- Finding a location of the deposit
- Geological work (mapping and sampling)
- Mining plan
- Production and payment of royalties to the Government
- Value addition
Grading and its Procedure
Cut and polished gemstones are graded according to what is known in gem trade as “four C’s” (clarity, color, caratage and cut). In order to identify their quality and price, they are divided into several categories by trained and experienced graders. Rough gemstones, after coming from the mine, are laid down on grading tables and trained experts examine them through microscope and allocate them with a grade depending upon their clarity, color and size/weight. Grading is done manually by human eye (through microscope) as there is no substitute for that.
Distribution Channel of Gemstones
The local private miners’ distribution channel is that they first dig out the gemstones. Single purchasers or agents visit a number of mines and collect the gemstones by giving an agreed amount of cash. The agent then takes the stones to dealers, mainly at the biggest gemstone market in Pakistan called Namak Mandi in Peshawar. Namak Mandi is the biggest gemstone trading center in the country. In Namak Mandi, the customers come from all over the world and buy gemstones. The people working there are very experienced and some personally go abroad to sell the gemstones in foreign markets. Probably the biggest share of the profit goes to the middle man who sells the gemstones abroad.
The other famous and economical way of selling gemstones is through the internet. Many companies sell their gemstones online to various parts of the world. The demand for gemstones inPakistanis high but the reason why traders are selling the gemstones to other countries is that the market segment ofPakistanis relatively low to medium income and therefore not very profitable. Very few local consumers are willing to buy a decoration piece worth thousands of rupees.
Potential in the Gemstone Industry
There is a huge potential for minerals production. Because of the vast reserves, there will be no shortage of gemstones inPakistanin the coming years. There is a huge untapped market in this industry.
This is not a capital intensive business. An investor can start a small mine from only Rs. 1 to 2 million. If one wants to enter into this business to identify and test the gemstone and its quality the Geoscience Laboratory of the government provides this service.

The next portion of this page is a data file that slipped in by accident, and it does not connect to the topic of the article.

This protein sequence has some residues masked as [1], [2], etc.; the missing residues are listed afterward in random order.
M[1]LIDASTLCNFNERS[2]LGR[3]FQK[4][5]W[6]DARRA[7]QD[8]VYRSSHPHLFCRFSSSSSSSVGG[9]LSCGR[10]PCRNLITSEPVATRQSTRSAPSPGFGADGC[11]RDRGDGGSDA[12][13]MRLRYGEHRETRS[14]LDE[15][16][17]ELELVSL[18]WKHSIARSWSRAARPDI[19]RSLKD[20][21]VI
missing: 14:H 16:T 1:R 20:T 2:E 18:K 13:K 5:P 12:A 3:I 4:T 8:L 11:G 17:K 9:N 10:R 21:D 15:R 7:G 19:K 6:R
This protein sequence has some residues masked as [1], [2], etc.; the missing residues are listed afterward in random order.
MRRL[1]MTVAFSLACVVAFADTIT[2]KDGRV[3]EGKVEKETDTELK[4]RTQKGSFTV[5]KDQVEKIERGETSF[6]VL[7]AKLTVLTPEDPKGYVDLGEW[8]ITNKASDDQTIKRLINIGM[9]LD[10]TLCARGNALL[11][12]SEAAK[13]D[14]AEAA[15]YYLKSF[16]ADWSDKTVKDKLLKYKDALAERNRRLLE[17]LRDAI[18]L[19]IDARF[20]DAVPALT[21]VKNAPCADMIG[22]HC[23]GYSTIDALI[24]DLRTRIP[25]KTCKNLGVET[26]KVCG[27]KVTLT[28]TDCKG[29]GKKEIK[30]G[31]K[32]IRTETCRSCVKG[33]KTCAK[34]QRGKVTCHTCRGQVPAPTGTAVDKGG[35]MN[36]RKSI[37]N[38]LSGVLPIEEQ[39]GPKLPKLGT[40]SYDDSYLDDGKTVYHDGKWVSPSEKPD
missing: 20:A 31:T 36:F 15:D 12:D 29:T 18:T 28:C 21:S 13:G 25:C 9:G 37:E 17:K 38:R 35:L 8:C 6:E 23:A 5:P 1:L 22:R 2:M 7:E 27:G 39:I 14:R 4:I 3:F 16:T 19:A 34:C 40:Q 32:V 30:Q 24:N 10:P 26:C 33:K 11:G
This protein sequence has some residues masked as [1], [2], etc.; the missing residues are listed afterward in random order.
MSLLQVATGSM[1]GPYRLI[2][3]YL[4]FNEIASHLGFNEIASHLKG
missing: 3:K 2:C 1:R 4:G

InPakistan, getting a license in this industry is difficult as some of the government officials try to extract money from the investors by applying delaying tactics. One of the biggest problems in mining of the gemstones are the obstacles caused by the local communities of these mountains. These communities are set to benefit most from the big investors but some of the community leaders look for personal gain instead of encouraging mineral production and thereby to provide jobs for their communities. The government, local authorities and even NGOs are helpless in front of these communities living in remote and hard to administer mountainous areas.
To start a mine, an investor must establish relationships with the local communities and the provincial government. Basically an investor has to get two kinds of approvals to start a mining business or even to start exploration work; one from the government and the other from the land owner. If the communities refuse to deal with the investor in a fair manner, the poor investor is left to go from pillar to post with no court of appeal willing to assist him.
Fortunately, a few political leaders are far sighted enough and GMC is working with them and bringing to their constituencies the benefits of our investment. We need to educate our political leaders and administrators, who in turn must educate the local people, living near the mineralized areas to cooperate with the investors in the gemstone and mineral industry inPakistan. Mineral exploitation, through the application of financial and technical resources of the investors, that are not available locally, is potentially the greatest resource for poverty alleviation and job creation for the communities, while earning huge foreign exchange for Gilgit-Baltistan andPakistan.
Future of the Gemstone Industry
As an investor, the challenges being faced are from the local authorities. New entrepreneurs might be reluctant to enter into the mining business due to this reason. Once the issue of ownership of minerals in the ground is resolved then there are chances that a number of investors will enter into this industry because of the huge potential. The government needs to play a significant role in this respect.
The Government should not be content with collecting license fees. They should proactively support production of minerals and collect royalties. The revenue potential of mineral royalties is so great in Gilgit-Baltistan that it can over shadow all other sources of Government revenue. It is a shocking statistic that in all its years of existence, the Northern Area Government is reported to have collected about Rs 3000 in mineral royalties!? Nothing could be a more severe indictment on the failure of Government and political leadership of Northern Areas, as regards their mineral policies. One hopes the newly elected Government of Gilgit-Baltistan can and will do better.